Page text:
You get up from the shampoo bowl rubbing that chronic crick in your neck. Your hairdresser tells you she has just the thing. She starts rubbing an earthy smelling cream on your neck. You can’t say the pain is gone, but the massage felt good. You ask her what she used. She says it’s a hemp oil salve. “Hemp?”, you say, “is that legal?” She laughs and says yes. She also points out that hemp and CBD oil are everywhere. She tells you that CBD oil may be the answer to everything ailing you. You love how your hair looks but you’re not quite ready to trust your hairdresser with your aches and pains too. But she has piqued your curiosity about the potential benefits of CBD oil.
CBD (Cannabidiol) oil is extracted from the flowers and buds of marijuana or hemp plants. It does not produce intoxication; marijuana’s “high” is caused by the chemical tetrahydrocannabinol (THC). And you may have noticed it is everywhere. You can find it at your favorite natural market or any number of specialty stores popping up around the country. You can even find Holistic Cannabis Practitioners online. But the effectiveness of the CBD oil’s health claims is still up for debate.
According to WebMD, the potential benefits of CBD oil are still in question. Most research studies are small and done on animals, not humans. My quick review of studies available on PubMed supports this finding. The researchers seem to agree that early studies show there may be some potential health benefits, but they also agree more research is need understand what the real benefits of CBD oil are.
One example of CBD oil benefits with promise is anxiety. Treatment of anxiety, particularly social anxiety, is one area where there have been studies on humans. There is a study underway to better understand cannabidiol as a therapy for PTSD. However, none of the studies I have found can make any recommendation for the dosage or best way to use CBD oil. There are also studies on CBD oil as an anti-inflammatory or as a treatment for sleep that might show promise, but without double-blind controlled studies on humans, there is little certainty on their actual effectiveness.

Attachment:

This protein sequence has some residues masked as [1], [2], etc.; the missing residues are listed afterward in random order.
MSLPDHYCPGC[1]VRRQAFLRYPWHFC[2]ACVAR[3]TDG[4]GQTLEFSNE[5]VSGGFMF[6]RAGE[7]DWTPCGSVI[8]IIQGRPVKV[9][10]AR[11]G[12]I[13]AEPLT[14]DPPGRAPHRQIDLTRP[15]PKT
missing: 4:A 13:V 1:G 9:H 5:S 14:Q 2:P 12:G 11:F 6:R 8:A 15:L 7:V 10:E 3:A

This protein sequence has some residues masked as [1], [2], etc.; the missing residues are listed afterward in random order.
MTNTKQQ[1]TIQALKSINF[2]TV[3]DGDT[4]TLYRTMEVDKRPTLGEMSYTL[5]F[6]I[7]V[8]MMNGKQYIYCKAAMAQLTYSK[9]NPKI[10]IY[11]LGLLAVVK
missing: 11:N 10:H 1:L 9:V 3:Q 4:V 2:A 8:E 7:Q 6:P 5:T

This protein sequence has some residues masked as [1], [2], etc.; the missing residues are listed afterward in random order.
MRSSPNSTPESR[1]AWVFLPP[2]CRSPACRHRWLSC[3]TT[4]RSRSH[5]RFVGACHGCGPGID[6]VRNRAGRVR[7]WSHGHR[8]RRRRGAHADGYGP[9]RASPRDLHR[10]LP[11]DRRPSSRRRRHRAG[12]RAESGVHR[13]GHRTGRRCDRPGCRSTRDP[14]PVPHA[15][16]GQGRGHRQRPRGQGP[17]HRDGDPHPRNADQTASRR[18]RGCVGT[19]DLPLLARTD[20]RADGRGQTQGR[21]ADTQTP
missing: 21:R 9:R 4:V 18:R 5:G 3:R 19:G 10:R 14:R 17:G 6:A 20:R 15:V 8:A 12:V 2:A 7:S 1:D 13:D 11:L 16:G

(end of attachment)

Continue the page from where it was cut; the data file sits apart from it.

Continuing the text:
That’s not to discount the expertise of healthcare professionals I trust. I am a big fan and supporter of Dr. Sara Gottfried. While I don’t agree with every recommendation she makes I know she makes each recommendation with care and careful research. She recommends CBD oil as a potential treatment for insomnia. Dr. Tieroanoa Low Dog has also discussed the potential benefits of CBD oil in various presentations and on her Facebook page, appearing cautiously optimistic. Regan Jones, RD hosted an episode on cannabis for her This UnMillennial Life podcast. She brought Holistic Cannabis Practitioner Janice Bissex to explain all aspects of the medicinal use of cannabis. It’s worth a listen if you have more questions on the subject. Janice’s experience helping her father is certainly compelling.
Her testimonial and the testimonials of countless other people are also why I don’t want to discount the experience of the individual. I know that each person is the expert on their own body. When I asked the Wellness Educator at Mama Jean’s Natural Market about research results had she didn’t have any to share. However, she has anecdotal evidence from countless individuals about their positive results from using oral CDB oil supplements.
As with any supplement, it is also important to understand any potential risks. WebMD lists Cannabidiol oil as generally safe however some have reported side effects that include low blood pressure, lighted headedness and dizziness. They also note some research has shown that CBD oil could make muscle tremors worse in Parkinson’s patients. If you’re considering trying CBD oil for yourself, I would suggest asking your health care team before doing so. They can review your medical history and review any potential drug interactions or contraindications for your health conditions.
The truth is the only thing the FDA has approved a form of CBD oil for is the treatment of seizures caused by two rare forms of epilepsy. This FDA approved drug is not the product you can purchase over the counter. The supplements you buy online or from the health food store are not FDA regulated, as is the case with all supplements. The companies aren’t required to prove the claims on the bottles or in their ads. Their quality is not monitored, so buyer beware. While there may be potential health benefits of CBD oil, I say proceed with caution.